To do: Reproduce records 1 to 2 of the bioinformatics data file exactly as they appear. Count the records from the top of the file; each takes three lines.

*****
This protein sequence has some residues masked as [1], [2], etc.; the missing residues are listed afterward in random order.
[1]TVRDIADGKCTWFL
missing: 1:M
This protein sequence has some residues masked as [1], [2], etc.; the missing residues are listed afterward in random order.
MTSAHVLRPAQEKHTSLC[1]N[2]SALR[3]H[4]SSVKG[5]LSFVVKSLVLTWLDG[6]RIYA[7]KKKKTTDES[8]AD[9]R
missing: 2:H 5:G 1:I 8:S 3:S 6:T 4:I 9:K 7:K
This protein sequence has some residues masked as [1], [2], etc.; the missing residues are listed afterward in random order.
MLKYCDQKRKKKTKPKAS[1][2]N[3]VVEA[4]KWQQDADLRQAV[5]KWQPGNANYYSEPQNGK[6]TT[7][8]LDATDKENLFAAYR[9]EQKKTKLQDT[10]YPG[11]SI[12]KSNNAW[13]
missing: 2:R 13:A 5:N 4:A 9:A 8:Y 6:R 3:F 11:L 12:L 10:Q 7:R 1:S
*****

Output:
This protein sequence has some residues masked as [1], [2], etc.; the missing residues are listed afterward in random order.
[1]TVRDIADGKCTWFL
missing: 1:M
This protein sequence has some residues masked as [1], [2], etc.; the missing residues are listed afterward in random order.
MTSAHVLRPAQEKHTSLC[1]N[2]SALR[3]H[4]SSVKG[5]LSFVVKSLVLTWLDG[6]RIYA[7]KKKKTTDES[8]AD[9]R
missing: 2:H 5:G 1:I 8:S 3:S 6:T 4:I 9:K 7:K